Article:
Pic shows snake 'camouflaging' with dry sticks; IFS officer asks 'what do you see'
Many species of snakes are very good at hiding. They get easily camouflage themselves to blend into their environment, escape predators, or prey on smaller creatures.
Some species camouflage to hide and some scare away predators with bright colours.
Camouflaging is the precise reason why solitary snakes are not easy to spot in the wilderness.
A great example of such a perfect camouflage was caught on camera and shown to the internet audience by Indian Forest Service (IFS) officer, Parveen Kaswan.
He shared a photograph in which a small snake was perfectly hidden amongst dry sticks, leaves, and a big pebble on the forest floor.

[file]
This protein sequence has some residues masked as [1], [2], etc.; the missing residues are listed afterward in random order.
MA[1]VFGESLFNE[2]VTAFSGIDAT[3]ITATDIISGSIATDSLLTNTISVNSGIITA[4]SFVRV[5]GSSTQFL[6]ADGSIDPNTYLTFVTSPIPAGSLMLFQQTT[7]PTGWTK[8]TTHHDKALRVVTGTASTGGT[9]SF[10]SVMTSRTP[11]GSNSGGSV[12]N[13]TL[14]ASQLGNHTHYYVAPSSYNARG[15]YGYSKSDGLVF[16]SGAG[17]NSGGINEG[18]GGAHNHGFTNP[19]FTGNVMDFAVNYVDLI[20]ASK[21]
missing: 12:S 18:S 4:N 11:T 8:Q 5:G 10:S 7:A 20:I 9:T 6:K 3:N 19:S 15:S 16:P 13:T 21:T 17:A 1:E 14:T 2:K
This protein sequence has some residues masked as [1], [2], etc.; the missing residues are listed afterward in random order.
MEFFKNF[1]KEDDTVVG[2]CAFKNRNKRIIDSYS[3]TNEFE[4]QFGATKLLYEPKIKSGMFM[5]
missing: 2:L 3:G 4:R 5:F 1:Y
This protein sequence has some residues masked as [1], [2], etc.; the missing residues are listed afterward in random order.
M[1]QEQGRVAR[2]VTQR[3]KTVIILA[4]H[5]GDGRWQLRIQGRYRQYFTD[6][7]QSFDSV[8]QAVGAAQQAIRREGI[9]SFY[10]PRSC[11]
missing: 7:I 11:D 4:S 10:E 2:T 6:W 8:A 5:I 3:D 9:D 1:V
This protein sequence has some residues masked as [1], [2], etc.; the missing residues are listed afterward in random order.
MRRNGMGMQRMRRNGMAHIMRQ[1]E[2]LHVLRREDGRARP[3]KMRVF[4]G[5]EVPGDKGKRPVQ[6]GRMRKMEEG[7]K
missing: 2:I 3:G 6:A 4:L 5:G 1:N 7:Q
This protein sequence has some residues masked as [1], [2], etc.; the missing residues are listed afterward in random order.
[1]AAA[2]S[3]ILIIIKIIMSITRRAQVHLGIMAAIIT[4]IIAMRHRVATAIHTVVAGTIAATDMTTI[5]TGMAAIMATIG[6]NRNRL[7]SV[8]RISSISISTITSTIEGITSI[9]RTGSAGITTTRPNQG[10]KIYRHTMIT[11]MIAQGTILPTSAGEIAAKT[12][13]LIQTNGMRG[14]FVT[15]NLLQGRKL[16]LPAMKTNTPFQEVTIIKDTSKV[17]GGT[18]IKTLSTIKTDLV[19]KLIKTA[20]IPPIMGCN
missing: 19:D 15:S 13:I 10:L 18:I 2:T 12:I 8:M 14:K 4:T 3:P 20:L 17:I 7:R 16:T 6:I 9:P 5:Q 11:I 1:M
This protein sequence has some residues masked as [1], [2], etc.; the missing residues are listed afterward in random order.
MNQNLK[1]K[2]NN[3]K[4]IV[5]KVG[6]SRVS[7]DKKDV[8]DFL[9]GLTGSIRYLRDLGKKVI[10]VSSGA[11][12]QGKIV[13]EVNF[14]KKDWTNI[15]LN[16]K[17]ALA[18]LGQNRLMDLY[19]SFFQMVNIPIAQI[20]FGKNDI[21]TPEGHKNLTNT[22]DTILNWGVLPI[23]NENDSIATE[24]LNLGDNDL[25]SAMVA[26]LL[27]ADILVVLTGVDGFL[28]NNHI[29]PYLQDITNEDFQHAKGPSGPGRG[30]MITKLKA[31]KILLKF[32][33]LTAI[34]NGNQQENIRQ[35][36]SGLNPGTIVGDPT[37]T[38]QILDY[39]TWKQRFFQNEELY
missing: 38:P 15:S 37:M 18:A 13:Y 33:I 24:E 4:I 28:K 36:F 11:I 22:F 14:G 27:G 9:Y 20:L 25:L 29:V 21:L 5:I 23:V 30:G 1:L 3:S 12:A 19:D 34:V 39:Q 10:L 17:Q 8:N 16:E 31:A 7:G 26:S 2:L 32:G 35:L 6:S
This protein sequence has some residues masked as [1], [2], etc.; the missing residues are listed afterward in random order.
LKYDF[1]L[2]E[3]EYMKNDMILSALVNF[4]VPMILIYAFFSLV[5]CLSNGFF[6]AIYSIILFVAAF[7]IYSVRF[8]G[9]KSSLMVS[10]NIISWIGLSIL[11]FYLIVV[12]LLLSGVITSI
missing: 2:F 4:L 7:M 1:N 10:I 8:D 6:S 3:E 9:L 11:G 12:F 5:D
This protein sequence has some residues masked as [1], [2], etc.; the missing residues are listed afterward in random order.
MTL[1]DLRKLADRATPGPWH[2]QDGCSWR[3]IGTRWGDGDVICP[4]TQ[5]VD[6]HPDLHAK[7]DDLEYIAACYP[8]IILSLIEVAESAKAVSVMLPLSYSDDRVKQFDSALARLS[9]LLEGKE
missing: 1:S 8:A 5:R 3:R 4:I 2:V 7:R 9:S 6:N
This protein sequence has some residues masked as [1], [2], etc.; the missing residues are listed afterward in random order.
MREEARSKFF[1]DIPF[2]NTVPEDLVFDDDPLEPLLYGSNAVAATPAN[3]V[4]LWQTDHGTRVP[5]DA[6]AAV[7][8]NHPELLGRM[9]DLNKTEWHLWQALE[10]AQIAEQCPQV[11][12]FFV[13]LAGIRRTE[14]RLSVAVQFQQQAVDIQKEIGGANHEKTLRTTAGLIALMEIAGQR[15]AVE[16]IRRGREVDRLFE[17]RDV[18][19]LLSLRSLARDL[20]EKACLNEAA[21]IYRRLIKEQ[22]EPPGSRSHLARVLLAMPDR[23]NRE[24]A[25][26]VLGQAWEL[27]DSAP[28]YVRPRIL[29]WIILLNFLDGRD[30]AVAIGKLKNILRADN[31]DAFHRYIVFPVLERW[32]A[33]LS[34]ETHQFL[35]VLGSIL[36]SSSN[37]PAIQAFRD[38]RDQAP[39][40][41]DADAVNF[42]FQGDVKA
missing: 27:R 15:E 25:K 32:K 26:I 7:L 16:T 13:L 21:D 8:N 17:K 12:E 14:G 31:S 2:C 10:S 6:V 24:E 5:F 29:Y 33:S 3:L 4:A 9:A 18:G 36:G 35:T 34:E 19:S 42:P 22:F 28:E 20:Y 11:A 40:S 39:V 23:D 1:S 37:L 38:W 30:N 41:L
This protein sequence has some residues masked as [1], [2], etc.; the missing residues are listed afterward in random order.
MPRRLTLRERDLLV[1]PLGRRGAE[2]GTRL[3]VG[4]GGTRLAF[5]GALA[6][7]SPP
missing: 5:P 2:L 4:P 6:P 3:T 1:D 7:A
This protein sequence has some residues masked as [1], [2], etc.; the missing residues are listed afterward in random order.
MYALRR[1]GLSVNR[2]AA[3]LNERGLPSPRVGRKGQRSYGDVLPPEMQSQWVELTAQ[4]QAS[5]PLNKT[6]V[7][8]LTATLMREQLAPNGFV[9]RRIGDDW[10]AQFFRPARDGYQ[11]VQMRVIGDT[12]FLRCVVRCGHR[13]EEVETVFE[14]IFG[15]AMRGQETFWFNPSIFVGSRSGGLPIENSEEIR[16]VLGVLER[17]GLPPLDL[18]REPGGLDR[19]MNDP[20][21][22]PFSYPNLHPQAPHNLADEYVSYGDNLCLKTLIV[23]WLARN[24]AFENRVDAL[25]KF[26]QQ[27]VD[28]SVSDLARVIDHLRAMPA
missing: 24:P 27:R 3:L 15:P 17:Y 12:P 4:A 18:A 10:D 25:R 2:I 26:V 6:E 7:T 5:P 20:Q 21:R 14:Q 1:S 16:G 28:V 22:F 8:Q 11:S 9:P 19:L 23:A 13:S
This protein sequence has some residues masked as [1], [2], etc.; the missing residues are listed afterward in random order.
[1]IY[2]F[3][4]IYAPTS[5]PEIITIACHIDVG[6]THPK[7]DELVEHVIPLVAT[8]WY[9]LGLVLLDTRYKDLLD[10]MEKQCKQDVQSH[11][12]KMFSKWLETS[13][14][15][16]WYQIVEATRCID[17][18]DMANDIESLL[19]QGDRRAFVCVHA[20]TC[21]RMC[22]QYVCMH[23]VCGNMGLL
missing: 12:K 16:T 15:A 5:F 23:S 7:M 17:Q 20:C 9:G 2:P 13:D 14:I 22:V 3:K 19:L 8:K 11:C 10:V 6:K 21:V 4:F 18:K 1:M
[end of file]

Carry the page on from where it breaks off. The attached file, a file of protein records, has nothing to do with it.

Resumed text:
Kaswan wrote: "Camouflage level !! So what do you see."
In a follow-up tweet, Kaswan identified the reptile as a Mock Viper.
"This snake is called as Mock Viper. Mildly venomous. See how good it is in camouflaging. Just today’s random click from field," he wrote.
Common mock viper's scientific name is Psammodynastes pulverulentus. They are a mildly venomous species of snake native to Asia.
Mock vipers are small in size. Their total length ranges up to 26 inches, less in males. But they are known to form defensive coils and strike in viper-like fashion when threatened.
The common mock viper is known from Bangladesh, Myanmar (Burma), Cambodia, China (Fujian, Yunnan, Guangxi, Guangdong, Hainan), Hong Kong, NE India